Saigon, start-up paradise for young entrepreneurs

It was an afternoon like any other in Vietnam. The cab was making its way through scooters and bikes. The noise was deafening in the heat and humidity of the night in District 1. Just like any other big Asian cities, Saigon has its hidden places for expatriates. We met Pierre-Antoine Brun at the Workshop Coffee.

 
Saigon, start-up paradise for young entrepreneurs
 
 
 


 
 
 
The ancient building had been thoroughly renovated and modernized. It was one of the few spots in Saigon that enchanted both trendy entrepreneurs and Korean hipsters. From the window, we could see the imposing Bitexco Tower, from the top of its 300 meters and 100 000 m2 of offices. Two visions of a constantly moving world.

« The language is not a barrier »

Pierre-Antoine is one of those that make the city move forward. He graduated from Essec Business School in 2010 where he joined the Junior Consulting association. Initially business developer for lifestyle and luxury brands in France, he joined Lazada, Southeast Asia's new online e-commerce titan launched by Rocket Internet.
Pierre-Antoine had discovered Asia thanks to Essec's Asian Track. He initially attended conferences of speakers from all over Asia, on geopolitics, business and innovation; then moved to China to consult Renault; and ended with a four month journey of backpacking in the area. What about the language? Work or leisure, it's not a barrier, he ensured.

Alumni Interview Project Essec Pierre Antoine Brun

Asia, a goldmine of inspiration for business creation

Asia also embodies a goldmine of inspiration for business creation combining a booming economy and lower costs. But Asia is also a continent where normal benchmarks and habits are shaken. At Lazada, with its 3,000 employees and billion dollar valuation, Pierre-Antoine developed a strong expertise and know-how of the market and the region. He began as a regional category manager, travelling around 5 countries, to grow synergies across ventures and economies of scale; he then settled in Ho Chi Minh City, to set up Lazada Vietnam's marketplace. His job? Turn Lazada from a retailer to a department store, having retailers, distributors and brands open a shop on the e-platform; now 70% of the site's activity. He had to work on all fronts to succeed in an increasingly competitive environment but where the booming growth was extremely promising.

The most connected country in the area

At the time, Lazada was the only major online player; Pierre-Antoine saw the untapped opportunities and embarked on an entrepreneurial adventure. He launched his own business in Vietnam, an extremely dynamic country on China's doorstep whose digital economy is not yet exploited. He quickly saw both opportunities and obstacles to entrepreneurship in the country:

- Pros: Vietnam is an outsourcing tech hub full of talented computer developers, a great help for the tech set up; the country is also very connected online: there is an average of 1.4 device connected to Internet per inhabitant, the highest rate in the region! Online marketing, the cheaper option to broadcast your offers, is thus much more powerful. Opposite to rural areas, still backward, the cities are moving fast. Foreign investments pour in from Japan or Korea; France takes part in several organizations to promote international investment and is opening incubators to back French entrepreneurs.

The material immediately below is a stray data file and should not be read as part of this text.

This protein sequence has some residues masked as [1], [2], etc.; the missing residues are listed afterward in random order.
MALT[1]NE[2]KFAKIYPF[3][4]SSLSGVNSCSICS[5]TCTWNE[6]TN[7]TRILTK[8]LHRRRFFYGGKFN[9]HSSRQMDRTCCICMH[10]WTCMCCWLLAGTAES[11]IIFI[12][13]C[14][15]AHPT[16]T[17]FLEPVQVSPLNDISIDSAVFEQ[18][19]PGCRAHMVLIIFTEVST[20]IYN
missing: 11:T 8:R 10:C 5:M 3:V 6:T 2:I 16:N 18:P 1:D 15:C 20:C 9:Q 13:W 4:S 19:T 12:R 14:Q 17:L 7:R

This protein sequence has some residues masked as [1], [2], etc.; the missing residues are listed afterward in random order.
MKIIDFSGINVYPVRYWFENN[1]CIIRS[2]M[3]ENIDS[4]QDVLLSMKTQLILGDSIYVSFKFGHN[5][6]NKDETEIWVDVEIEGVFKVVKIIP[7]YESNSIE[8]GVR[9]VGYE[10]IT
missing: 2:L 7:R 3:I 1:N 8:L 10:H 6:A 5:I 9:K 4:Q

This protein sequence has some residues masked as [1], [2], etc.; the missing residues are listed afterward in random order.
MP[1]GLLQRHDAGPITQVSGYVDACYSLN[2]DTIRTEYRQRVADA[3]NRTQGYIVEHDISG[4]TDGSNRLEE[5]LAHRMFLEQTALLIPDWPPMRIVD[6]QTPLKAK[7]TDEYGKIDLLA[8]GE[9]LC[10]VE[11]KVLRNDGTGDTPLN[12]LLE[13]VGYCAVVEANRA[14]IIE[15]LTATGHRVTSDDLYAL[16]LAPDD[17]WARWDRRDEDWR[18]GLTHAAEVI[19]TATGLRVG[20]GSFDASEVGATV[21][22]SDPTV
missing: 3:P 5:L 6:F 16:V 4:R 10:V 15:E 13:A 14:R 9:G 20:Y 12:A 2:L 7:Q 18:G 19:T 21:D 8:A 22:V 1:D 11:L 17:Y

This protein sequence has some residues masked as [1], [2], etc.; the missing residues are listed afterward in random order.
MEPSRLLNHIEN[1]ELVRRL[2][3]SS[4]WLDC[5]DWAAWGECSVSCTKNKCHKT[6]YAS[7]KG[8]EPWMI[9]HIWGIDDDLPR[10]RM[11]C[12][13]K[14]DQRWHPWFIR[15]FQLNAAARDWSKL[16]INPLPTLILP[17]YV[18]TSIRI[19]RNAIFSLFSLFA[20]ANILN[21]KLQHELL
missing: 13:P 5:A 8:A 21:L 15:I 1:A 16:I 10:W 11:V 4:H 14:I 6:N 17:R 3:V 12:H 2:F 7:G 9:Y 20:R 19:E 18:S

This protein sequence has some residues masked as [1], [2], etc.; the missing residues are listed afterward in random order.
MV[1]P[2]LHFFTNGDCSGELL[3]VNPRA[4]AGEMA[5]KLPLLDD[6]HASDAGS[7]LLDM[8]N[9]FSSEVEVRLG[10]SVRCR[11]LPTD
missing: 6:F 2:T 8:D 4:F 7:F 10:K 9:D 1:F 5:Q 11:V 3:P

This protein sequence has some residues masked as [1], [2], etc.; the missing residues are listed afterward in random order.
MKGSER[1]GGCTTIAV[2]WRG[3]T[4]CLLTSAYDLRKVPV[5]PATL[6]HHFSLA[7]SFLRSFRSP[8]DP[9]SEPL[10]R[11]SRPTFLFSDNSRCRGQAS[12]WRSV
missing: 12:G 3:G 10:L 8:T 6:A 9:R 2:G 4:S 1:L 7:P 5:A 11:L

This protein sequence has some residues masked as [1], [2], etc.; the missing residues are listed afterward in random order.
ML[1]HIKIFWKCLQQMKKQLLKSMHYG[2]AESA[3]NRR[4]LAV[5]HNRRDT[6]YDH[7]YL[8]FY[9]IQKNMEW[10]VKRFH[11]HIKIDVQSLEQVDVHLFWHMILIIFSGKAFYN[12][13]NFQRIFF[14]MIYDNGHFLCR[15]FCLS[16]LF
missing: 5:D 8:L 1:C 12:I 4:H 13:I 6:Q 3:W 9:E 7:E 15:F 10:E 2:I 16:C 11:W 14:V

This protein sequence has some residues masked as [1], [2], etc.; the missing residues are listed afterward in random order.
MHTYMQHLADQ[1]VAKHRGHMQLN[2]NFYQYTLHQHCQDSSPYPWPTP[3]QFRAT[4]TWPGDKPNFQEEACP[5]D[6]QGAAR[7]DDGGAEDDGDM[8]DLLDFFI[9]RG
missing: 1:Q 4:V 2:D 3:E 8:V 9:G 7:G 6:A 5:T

- Cons of entrepreneurship in Vietnam: A substantial cash contribution is compulsory to start if you don't have a local partner; many categories can't be launched by foreigners (books or any electronics with screens, as they could contain propaganda); Vietnamese don't yet trust online payments and 95% of transactions are made in cash; roads and infrastructure are not yet all suitable for e-commerce as not all districts are served.

In this challenging yet promising context, Pierre-Antoine is developing the next step to e-commerce evolution: one that will offer discounted premium brands on a private sales model. Asia is carving for brands, and discounts, but you need an international looking platform and seamless customer service to get both brands and customers' trust. Pierre-Antoine is counting on his knowledge of bootstrapping he developed at Essec and during his internships. But he also relies on his the high technical skills and his knowledge of retail and local market he acquired when working at Lazada. With his associate, he already set up a tech and commercial team; and despite the administrative burdens, work is in progress and he is already appealing to investors. Vietnam offers fertile grounds for entrepreneurial spirit.

The Asian effervescence

What about the Alumni? Pierre-Antoine tried to give a new impetus to the Vietnamese community a few months ago and he organized a dinner when we arrived in Saigon. The network is already in place, divided between the North and the South of the country. With the development of Essec in the area, links occur and grow naturally between the ESSEC communities all around South-East Asia. Here right next door to Singapore, no doubt that the future of ESSEC Alumni is promising.

At the end of our interview, Pierre-Antoine was in a hurry. He left us on his scooter, making his way through the crowd, until he disappeared between the towers under construction in the new Saigon.

Alumni Interview Project Essec Pierre Antoine Brun

Pierre Antoine Brun

2007 : ESSEC Grande Ecole
2012 : Business Development at SeeConcept in Paris
2013 : Joins Lazada group in Vietnam
2015 : Founder of LEFLAIR in Vietnam, ecommerce platform www.leflair.vn